• UFOs, alas, are not related to anything outside our planet, according to recently-released archives of the British Ministry of Defence. This will no doubt convince no one.
  • Try not to miss this site devoted to Bad Science. The guilty parties handing out erroneous information often turn out not to be hairy patchouli-intoxicated crystalmongers, but science teachers and textbook writers.
  • The James Randi Educational Foundation goes after frauds of the occult with a glee that is almost painful to see. He is following in a distinguished tradition.

Have fun!

12 thoughts on “Prizes Galore”

  1. Reactions:
    None o’ youse guys nominated me?
    Flat Earthers may be nearly extinct, but there are still some geocentrists around (this guy helped write the Kansas science standards that were in effect from ’99 to ’01).
    On second thought, perhaps my nomination merely got lost in the labyrinthine bureaucracy of the Swedish Academy.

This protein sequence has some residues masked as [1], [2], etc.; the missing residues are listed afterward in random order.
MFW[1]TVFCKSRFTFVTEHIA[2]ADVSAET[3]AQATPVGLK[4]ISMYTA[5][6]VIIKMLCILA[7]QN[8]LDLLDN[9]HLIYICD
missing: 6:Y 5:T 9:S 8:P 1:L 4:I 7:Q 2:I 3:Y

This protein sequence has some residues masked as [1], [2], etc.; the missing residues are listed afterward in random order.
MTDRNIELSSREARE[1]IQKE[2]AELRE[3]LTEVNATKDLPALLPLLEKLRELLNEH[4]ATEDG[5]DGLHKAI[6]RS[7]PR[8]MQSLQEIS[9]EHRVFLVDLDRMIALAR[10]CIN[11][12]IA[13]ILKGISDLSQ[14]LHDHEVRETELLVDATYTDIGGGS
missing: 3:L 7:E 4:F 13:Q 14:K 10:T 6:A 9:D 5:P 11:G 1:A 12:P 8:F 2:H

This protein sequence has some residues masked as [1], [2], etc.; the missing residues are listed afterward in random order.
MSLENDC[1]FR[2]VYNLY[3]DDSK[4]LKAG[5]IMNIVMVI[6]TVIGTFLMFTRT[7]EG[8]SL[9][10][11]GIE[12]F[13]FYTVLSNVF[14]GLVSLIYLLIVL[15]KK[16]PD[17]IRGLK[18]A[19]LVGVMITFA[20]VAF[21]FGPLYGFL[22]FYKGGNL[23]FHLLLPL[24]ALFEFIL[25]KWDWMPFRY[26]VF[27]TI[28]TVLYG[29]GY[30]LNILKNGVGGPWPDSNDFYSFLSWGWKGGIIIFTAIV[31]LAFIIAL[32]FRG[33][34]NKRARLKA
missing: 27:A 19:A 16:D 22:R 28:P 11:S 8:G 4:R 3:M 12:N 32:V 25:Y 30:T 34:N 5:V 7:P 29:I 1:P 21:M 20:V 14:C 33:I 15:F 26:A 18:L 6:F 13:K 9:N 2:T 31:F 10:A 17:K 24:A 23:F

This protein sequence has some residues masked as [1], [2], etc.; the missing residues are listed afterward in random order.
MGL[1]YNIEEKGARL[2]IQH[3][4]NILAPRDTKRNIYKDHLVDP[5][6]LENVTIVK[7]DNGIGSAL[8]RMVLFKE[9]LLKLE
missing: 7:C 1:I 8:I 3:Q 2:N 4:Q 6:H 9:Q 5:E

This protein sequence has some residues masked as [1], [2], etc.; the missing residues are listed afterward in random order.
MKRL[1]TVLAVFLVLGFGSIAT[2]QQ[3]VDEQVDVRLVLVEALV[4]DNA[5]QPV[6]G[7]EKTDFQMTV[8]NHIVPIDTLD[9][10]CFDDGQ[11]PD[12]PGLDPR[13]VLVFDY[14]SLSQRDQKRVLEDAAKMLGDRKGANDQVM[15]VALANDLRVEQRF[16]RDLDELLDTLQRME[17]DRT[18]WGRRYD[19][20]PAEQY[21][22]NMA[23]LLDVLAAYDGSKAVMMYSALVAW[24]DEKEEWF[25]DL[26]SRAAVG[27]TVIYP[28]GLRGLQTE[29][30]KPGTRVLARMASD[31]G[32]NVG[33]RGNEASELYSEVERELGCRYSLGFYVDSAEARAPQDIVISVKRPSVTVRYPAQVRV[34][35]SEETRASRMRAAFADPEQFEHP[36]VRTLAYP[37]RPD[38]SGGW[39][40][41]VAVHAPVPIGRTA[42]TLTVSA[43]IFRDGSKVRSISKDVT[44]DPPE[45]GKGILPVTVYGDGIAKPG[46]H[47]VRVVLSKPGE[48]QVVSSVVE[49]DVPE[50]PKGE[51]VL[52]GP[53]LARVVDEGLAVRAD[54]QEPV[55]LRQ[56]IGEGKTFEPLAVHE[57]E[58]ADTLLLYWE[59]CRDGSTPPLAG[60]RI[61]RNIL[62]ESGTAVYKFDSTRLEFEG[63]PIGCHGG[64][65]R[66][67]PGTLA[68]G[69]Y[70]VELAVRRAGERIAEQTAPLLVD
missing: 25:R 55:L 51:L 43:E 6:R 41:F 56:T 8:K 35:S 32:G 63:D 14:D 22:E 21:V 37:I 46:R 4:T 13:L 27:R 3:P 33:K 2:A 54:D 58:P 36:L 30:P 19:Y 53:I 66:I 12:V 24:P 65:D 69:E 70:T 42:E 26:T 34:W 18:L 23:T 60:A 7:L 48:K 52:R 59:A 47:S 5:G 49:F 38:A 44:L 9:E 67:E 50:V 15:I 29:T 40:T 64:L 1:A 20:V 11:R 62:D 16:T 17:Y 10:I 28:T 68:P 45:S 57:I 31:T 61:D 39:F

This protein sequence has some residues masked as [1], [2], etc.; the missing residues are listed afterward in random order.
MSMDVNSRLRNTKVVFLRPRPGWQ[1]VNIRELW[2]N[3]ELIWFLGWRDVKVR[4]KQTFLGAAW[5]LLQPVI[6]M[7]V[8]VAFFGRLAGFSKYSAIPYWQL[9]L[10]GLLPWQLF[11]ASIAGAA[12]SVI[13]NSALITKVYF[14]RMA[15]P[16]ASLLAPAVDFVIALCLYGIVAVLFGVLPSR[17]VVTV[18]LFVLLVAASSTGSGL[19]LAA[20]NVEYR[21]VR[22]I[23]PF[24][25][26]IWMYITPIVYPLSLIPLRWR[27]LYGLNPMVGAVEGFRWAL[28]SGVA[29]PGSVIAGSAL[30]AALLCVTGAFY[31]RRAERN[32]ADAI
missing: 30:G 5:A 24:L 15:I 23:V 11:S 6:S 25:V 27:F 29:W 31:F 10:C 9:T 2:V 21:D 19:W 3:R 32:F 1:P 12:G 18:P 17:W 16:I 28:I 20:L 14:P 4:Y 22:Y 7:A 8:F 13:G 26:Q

Dude! You left out Bad Astronomy!

  2. Our blog will do what it did last year and nominate the US Marines for the Peace Prize, on the grounds that they have brought more peace to more parts of the world than any of the other nominees or past recipients. (Then the year after we can nominate the US Army, then the Navy and after that the Air Force. Then we start again with the Marines.)

  3. Two points:

    (*) France does not by any measure I am aware of have the most Nobel laureats. While counts differ depending on how individual laureats are assigned to countries and how split prizes are accounted for, there is no dispute that today the United States has by far the most Nobel laureats followed by the U.K. and Germany. France comes in at fourth with less than a third the noble laureats of the U.S. See, e.g., this list

    (*) What is wrong with Geocentrism anyway? If I remember my long-ago classes on General Relativity correctly, the laws of physics are the same in every frame of reference (inertial or not). If you chose to adopt a frame of reference in which the earth is at the center (and, if you will, at rest and not spinning), that may be inconvenient for many purposes or unconventional. It is not in any meaningful sense wrong. Your laws of physics will take the same form as in a more conventional frame of reference and, if you do the math correctly, all your predictions will be the same.